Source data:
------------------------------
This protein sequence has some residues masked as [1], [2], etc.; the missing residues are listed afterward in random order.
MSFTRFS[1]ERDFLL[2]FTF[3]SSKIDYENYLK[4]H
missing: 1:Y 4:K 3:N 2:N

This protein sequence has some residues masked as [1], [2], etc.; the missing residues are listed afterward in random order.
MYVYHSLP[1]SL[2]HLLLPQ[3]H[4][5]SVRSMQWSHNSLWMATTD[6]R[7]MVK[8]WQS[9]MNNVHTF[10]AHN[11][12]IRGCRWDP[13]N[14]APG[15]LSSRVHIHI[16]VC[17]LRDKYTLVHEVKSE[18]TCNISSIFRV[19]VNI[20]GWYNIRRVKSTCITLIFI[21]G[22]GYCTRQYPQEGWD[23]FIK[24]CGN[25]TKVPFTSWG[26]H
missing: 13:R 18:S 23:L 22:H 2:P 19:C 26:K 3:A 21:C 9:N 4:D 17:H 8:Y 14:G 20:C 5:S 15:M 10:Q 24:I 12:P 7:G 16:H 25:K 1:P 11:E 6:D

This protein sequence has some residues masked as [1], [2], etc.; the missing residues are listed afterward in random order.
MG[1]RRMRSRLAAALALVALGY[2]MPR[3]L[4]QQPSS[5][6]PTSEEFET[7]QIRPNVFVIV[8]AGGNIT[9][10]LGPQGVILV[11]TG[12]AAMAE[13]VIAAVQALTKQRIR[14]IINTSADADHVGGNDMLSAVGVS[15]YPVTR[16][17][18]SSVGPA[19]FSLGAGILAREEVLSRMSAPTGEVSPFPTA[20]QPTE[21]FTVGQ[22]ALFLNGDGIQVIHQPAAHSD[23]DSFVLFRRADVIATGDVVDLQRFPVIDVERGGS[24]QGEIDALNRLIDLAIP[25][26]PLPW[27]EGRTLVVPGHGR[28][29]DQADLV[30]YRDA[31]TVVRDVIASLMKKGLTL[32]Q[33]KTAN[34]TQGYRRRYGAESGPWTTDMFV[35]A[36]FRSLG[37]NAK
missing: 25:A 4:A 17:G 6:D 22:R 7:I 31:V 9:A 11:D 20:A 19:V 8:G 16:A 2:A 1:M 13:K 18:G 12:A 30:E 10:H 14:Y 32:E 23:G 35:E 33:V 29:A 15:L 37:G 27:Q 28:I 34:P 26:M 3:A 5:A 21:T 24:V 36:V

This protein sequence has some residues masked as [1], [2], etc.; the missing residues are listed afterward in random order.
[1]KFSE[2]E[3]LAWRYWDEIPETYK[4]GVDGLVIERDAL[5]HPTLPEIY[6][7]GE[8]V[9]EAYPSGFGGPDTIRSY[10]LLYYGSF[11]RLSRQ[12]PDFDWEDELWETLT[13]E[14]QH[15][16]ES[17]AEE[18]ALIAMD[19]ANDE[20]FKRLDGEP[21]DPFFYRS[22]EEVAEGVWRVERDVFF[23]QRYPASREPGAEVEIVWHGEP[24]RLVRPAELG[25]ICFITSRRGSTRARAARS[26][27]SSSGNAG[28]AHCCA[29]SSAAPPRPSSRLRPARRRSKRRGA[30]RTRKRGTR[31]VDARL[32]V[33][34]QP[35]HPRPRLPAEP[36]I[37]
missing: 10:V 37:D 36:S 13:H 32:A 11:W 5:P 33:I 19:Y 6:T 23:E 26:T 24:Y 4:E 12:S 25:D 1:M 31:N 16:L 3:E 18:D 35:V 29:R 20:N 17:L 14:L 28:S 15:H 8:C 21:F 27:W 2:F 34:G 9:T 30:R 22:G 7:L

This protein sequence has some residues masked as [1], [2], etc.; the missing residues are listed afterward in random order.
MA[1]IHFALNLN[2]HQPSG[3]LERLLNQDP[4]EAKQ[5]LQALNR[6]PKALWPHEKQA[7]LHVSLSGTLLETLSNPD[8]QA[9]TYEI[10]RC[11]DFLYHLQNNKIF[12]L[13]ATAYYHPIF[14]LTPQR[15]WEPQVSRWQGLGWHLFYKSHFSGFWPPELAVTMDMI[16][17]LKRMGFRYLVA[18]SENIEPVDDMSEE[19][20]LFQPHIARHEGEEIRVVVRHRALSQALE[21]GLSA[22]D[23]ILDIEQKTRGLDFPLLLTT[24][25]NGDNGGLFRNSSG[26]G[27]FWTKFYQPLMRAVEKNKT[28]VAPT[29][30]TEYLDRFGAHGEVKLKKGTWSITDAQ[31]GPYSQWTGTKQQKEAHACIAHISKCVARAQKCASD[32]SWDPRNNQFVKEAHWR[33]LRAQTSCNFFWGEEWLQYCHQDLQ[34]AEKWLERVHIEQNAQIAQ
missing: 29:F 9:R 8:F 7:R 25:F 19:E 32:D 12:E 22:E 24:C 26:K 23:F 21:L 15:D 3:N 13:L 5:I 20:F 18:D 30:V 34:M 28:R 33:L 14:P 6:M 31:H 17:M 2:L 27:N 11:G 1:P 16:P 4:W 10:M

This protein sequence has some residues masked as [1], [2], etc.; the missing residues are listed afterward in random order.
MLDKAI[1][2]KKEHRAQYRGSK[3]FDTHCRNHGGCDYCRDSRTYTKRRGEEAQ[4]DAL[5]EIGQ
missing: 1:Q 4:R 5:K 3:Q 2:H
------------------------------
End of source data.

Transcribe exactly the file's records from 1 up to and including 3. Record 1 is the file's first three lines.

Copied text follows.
This protein sequence has some residues masked as [1], [2], etc.; the missing residues are listed afterward in random order.
MSFTRFS[1]ERDFLL[2]FTF[3]SSKIDYENYLK[4]H
missing: 1:Y 4:K 3:N 2:N

This protein sequence has some residues masked as [1], [2], etc.; the missing residues are listed afterward in random order.
MYVYHSLP[1]SL[2]HLLLPQ[3]H[4][5]SVRSMQWSHNSLWMATTD[6]R[7]MVK[8]WQS[9]MNNVHTF[10]AHN[11][12]IRGCRWDP[13]N[14]APG[15]LSSRVHIHI[16]VC[17]LRDKYTLVHEVKSE[18]TCNISSIFRV[19]VNI[20]GWYNIRRVKSTCITLIFI[21]G[22]GYCTRQYPQEGWD[23]FIK[24]CGN[25]TKVPFTSWG[26]H
missing: 13:R 18:S 23:L 22:H 2:P 19:C 26:K 3:A 21:C 9:N 4:D 17:H 8:Y 14:G 20:C 5:S 15:M 10:Q 24:I 12:P 7:G 16:H 25:K 1:P 11:E 6:D

This protein sequence has some residues masked as [1], [2], etc.; the missing residues are listed afterward in random order.
MG[1]RRMRSRLAAALALVALGY[2]MPR[3]L[4]QQPSS[5][6]PTSEEFET[7]QIRPNVFVIV[8]AGGNIT[9][10]LGPQGVILV[11]TG[12]AAMAE[13]VIAAVQALTKQRIR[14]IINTSADADHVGGNDMLSAVGVS[15]YPVTR[16][17][18]SSVGPA[19]FSLGAGILAREEVLSRMSAPTGEVSPFPTA[20]QPTE[21]FTVGQ[22]ALFLNGDGIQVIHQPAAHSD[23]DSFVLFRRADVIATGDVVDLQRFPVIDVERGGS[24]QGEIDALNRLIDLAIP[25][26]PLPW[27]EGRTLVVPGHGR[28][29]DQADLV[30]YRDA[31]TVVRDVIASLMKKGLTL[32]Q[33]KTAN[34]TQGYRRRYGAESGPWTTDMFV[35]A[36]FRSLG[37]NAK
missing: 25:A 4:A 17:G 6:D 22:R 7:I 31:V 9:A 11:D 20:A 19:V 8:G 16:A 2:A 1:M 13:K 18:G 12:A 30:E 10:H 14:Y 32:E 23:G 35:E 33:V 29:A 15:L 37:G 27:Q 28:I 34:P 26:M 3:A 5:A 21:T 24:V 36:V